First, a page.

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Spc. Ryne Mcewen takes military working dog Akimm through some drills at the military working dog course at Area Support Group-Qatar. (Image courtesy of U.S. Army)

Spc. Ryne Mcewen takes military working dog Akimm through some drills at the military working dog course at Area Support Group-Qatar. (Image courtesy of U.S. Army)

K9 Veterans Day is March 13th. The day is in recognition of the duty and sacrifice that military working dogs perform in service to their country. Camp As Sayliyah has approximately 10 military working dogs that work along their Soldier handlers.

The jobs these dogs perform are invaluable to the mission being carried out in Qatar. The time and effort put into training these K9’s is extensive and an on going process to ensure that both the handler and K9 are in sync when performing the mission. Along with that training comes a bond that is formed between K9 and handler, and the stronger the bond the better the relationship.

Spc. Suzanne Precour, military police for Area Support Group-Qatar, stated, “The bond we have is very cool. Max was already a really good dog, but I used to have a dog before him and we didn’t really click. With Max it’s different. So if I come to work one day and I’m mad. He feels what I feel, and you can kind of tell in his character what’s going on.”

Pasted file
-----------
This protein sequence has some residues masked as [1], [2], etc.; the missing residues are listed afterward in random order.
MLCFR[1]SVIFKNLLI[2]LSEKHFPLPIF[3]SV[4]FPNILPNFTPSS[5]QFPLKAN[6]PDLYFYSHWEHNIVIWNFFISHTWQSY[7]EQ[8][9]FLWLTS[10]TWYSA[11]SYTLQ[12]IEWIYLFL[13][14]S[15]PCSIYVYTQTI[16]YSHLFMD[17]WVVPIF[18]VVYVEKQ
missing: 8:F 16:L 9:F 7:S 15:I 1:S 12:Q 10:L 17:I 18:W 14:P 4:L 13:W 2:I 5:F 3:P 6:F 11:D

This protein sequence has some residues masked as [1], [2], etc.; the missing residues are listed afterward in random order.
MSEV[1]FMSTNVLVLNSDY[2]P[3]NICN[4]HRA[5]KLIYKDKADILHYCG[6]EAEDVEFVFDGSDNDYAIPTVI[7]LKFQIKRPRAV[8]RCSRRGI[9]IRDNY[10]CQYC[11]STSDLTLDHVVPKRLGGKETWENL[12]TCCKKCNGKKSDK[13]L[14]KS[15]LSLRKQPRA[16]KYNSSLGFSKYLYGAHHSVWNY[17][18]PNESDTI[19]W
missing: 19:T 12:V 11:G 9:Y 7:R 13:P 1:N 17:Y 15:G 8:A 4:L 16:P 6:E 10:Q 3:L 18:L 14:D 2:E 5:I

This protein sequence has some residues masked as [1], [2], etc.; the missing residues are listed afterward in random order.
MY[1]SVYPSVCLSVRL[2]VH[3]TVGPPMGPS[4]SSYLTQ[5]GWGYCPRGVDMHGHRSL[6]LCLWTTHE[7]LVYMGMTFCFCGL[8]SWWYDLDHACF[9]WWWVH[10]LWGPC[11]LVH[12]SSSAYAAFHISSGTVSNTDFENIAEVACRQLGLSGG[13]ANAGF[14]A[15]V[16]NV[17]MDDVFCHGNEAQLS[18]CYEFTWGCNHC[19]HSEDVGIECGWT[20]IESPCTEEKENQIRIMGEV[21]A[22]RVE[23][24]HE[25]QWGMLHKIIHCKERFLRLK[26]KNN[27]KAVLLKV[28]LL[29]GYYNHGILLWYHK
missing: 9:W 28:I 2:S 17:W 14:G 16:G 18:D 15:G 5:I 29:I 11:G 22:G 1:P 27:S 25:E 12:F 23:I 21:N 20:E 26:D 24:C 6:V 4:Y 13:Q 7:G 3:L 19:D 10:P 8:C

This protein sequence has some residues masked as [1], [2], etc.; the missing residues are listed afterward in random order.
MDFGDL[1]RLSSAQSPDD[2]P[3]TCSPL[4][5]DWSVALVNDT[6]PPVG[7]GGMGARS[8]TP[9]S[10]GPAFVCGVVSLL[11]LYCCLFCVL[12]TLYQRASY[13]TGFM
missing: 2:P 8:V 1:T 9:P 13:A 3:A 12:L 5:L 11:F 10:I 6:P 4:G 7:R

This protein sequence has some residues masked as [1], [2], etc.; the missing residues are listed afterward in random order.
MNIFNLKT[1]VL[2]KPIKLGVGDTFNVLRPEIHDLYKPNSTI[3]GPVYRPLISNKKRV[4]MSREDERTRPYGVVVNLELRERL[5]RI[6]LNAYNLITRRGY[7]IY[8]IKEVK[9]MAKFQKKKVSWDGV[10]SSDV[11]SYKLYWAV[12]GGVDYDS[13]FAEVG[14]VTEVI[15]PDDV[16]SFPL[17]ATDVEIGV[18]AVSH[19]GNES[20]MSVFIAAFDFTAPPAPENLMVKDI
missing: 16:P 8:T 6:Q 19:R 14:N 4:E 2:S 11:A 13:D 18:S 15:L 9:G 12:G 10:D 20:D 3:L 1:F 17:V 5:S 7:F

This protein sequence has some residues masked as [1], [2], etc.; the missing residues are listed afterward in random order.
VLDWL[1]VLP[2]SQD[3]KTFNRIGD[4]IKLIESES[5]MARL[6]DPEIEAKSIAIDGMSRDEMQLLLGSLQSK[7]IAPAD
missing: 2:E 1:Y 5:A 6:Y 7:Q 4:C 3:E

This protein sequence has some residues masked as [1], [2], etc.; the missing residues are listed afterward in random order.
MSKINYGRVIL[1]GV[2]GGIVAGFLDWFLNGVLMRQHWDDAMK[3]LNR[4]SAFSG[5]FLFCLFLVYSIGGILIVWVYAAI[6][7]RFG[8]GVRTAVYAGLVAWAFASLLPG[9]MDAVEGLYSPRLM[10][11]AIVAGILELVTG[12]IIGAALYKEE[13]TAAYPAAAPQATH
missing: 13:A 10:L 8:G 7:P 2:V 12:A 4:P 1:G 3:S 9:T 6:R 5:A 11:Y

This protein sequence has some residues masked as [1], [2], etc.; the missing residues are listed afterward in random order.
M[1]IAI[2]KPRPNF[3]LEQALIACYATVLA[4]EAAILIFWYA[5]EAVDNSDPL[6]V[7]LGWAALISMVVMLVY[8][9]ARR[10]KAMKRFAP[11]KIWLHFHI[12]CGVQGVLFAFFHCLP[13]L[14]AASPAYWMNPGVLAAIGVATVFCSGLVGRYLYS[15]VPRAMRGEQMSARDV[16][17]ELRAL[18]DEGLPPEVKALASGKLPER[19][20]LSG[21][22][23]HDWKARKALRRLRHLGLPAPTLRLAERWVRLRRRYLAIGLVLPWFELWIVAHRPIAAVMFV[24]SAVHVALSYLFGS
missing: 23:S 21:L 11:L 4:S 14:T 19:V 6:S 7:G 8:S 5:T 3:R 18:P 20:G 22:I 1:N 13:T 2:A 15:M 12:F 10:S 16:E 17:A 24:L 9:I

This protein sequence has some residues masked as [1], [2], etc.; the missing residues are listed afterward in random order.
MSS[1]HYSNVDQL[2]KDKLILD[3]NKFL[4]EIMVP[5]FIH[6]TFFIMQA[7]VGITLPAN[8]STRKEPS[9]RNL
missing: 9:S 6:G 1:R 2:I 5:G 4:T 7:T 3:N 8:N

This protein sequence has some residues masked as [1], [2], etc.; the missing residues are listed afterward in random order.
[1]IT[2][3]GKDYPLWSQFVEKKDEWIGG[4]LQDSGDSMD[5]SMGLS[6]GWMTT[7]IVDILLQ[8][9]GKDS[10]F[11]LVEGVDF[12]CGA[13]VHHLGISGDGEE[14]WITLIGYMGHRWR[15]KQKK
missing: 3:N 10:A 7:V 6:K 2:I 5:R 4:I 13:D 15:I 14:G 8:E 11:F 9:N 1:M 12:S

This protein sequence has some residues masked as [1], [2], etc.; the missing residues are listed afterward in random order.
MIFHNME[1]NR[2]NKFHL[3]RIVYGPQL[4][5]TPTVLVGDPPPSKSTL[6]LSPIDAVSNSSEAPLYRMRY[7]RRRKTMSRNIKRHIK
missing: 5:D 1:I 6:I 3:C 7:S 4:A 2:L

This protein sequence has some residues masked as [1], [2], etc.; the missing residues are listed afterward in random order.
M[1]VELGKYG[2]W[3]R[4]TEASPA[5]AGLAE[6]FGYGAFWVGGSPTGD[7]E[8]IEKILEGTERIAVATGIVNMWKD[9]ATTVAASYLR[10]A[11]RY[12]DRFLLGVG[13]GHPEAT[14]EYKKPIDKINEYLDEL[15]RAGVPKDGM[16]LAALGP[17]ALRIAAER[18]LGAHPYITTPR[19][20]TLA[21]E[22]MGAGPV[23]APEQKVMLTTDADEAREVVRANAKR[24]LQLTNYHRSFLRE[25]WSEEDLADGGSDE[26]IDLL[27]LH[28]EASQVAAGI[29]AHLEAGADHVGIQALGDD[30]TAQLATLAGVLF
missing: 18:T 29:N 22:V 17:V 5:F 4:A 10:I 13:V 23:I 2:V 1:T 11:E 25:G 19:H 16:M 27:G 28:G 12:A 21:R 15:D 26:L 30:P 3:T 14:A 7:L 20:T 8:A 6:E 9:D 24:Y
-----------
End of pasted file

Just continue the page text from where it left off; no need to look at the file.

The dogs stationed at ASG-QA skills range from explosive device detection to narcotics discovery. All these skills play a vital role in the protection and safety of the Soldiers and staff stationed at Camp As Sayliyah. Spc Ryne Mcewen, MP for ASG-QA said “Its been proven that there is nothing out there that can find bombs or find improvised explosive devices as well as a dog. The military and the government has spent millions of dollars and this dog is proof that it’s better than any machine that can be made right now.”

The military working dogs of ASG-QA are not only forming bonds with their handlers but also the staff that supports the base, and their service is not going unnoticed while they are serving.

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